Emotionally, I did't want a scuttle-and-airlift, because the inevitable consequence of the whole immigration issue, given how bad people can be and what an economic mess we are in, scares me. It scares my girlfriend, who is Korean, much more directly.

But, intellectually and morally, I think we should. I also think that this country benefitted massively from the Ugandan Asians, and that Canada did well out of the Hong Kong Chinese. I'm also a person with two passports and an immigrant family.

Exile's language is pungent. The Exile sees Iraq as an outgrowth of the global capital system which he believes broke up mines, encouraged debt over income (and therefore the pretensions of people he dislikes as a class), and which he thinks is run by and for people he hates. He sees the Iraq war as imperialist, and the translators as collaborators. You also know what you are getting when you go onto his blog, but he does things on class or ideological lines and he's upfront about it.

By contrast, when I put a piece on Harry's place last year about the Southall Black Sisters--and David Toube was a gent about it--people under the cover of anonymous names who now tout themselves as defenders of womens' rights and the left had a fit and called them 'murdering bitches' and me mad.

Conservative Cabbie is also buckling a bit, from the right--just a bit--under the pressure of people launching personal attacks on each other. What happened on this blog when I suggested that the Gurkhas should be paid more and that the British should fight their own wars, what happens in the states when anyone mentions abortion or sexuality, is happening everywhere. It all needs to stop and people need to calm down, or be open about their blogs being vents. I vent too. That's not a dig at you, by the way, I like it here.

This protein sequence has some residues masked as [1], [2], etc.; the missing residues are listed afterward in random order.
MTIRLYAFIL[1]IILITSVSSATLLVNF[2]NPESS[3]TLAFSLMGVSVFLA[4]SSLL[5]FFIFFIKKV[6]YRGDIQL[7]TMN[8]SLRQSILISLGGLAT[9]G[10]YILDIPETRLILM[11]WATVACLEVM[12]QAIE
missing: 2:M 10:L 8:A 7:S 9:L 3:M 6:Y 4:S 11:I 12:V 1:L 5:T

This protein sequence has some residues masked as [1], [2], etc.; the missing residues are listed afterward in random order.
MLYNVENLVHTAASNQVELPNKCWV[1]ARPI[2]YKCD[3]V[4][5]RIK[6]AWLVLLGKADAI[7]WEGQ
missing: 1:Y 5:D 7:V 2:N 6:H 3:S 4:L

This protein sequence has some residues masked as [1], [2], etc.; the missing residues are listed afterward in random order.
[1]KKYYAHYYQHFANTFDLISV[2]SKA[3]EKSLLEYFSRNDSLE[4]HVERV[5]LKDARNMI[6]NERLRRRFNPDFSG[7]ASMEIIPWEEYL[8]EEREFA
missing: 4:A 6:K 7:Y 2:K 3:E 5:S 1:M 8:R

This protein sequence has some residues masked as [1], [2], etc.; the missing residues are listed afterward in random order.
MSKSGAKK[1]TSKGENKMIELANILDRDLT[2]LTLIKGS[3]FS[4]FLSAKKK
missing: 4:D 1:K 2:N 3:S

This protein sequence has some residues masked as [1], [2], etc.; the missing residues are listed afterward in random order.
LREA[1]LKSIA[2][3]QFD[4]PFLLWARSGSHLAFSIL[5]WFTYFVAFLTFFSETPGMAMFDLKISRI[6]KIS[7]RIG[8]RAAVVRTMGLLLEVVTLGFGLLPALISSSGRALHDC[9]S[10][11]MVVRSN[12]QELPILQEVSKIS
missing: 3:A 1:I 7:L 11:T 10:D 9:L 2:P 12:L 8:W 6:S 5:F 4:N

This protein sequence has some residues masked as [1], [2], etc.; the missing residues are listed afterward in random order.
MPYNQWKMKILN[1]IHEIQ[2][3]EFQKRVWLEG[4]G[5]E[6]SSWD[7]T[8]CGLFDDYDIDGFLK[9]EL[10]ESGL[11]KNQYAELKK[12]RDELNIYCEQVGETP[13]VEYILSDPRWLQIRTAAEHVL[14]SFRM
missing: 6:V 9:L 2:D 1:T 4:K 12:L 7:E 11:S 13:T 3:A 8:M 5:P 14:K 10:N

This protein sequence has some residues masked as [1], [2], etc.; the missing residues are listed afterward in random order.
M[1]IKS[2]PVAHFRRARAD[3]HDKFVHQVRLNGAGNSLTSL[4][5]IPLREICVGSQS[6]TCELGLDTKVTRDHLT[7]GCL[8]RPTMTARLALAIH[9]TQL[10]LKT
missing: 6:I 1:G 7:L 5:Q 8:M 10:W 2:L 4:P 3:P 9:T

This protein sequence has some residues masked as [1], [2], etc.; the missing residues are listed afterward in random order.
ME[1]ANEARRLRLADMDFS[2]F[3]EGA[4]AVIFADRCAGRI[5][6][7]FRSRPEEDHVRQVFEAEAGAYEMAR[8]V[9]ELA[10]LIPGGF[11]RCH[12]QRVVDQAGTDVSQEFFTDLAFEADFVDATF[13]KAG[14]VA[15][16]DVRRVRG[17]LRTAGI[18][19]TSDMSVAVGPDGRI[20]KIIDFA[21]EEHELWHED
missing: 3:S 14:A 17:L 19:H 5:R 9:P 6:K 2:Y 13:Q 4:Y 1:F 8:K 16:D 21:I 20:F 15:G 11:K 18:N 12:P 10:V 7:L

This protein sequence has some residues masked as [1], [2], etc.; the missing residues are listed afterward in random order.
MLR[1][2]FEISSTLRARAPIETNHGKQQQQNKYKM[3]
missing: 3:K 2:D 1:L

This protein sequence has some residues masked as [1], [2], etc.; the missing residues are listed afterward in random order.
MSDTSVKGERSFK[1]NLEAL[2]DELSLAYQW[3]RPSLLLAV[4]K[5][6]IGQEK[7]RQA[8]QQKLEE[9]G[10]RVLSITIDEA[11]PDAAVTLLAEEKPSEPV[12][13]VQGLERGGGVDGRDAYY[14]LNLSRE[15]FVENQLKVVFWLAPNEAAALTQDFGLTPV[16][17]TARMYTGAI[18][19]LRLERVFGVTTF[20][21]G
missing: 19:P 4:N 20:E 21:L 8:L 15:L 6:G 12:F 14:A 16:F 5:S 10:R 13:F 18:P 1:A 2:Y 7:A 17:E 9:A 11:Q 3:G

Martin Meenagh said…
So, I understand why you asked if I wanted to defend a grown man who has been up-front about his views from others online--but I've said what I think. I have never heard Neil Clark say one thing that makes me stop thinking of him as a sort of old-left, voluble socialist with some fairly conservative views of the sort people I knew growing up used to have. I'll judge him on what I know of him, and not the way he got under Oliver Kamm and Stephen Pollard's skin.

I used to be a very angry man. It drove me on but maimed my life. Fundamentally, and I don't care what anyone thinks of it, I read my catholicism to mean that you don't persecute, don't hate, and strain if necessary not to be angry. I'm not sure my church or its texts or hierarchy always believed that, but we'll be judged on how we treat others now. This anger I see everywhere, and which is a part of political posing, does no good. It breeds the worst of the other vices (and stops people enjoying the good ones!)

Congratulations on your ranking, by the way. You deserve it. Sorry for the long post.
ModernityBlog said…

I hope you don't let all of that popularity go to your head!

I was there,once, it is like being a 2 second rockstar, one second you are up next, like me, you are 200+ in the listings :)
TNC said…
Congrats and thanks for the link.

I am putting together a post on your academic books fit for human consumption meme.
bob said…
Thanks Mod and TNC for comments. I'm sure and I'll drop out of these dizzy heights by this time next year...

Martin, thank you for replying so swiftly, thoughtfully and fully. I know exactly where you're coming from.

I have no problem with people having a position that taking in Iraqi asylum seekers is practically impossible or politically dangerous, or that the invasion/liberation/occupation was wrong or a form of imperialism. However, there is something totally different about saying that it is actually morally wrong to give asylum to the translators because they are collaborators - and particularly to use language like harkis, scabs, etc. This is beyond a certain moral pale for me. Exile is way beyond my moral line. Neil, it seems, passes close to it or over the edge of a little too often...
Martin Meenagh said…
Cheers, Bob. Je vous comprends... (pun intended, no offence :)
On Clark

The hero worship of Slobo got me.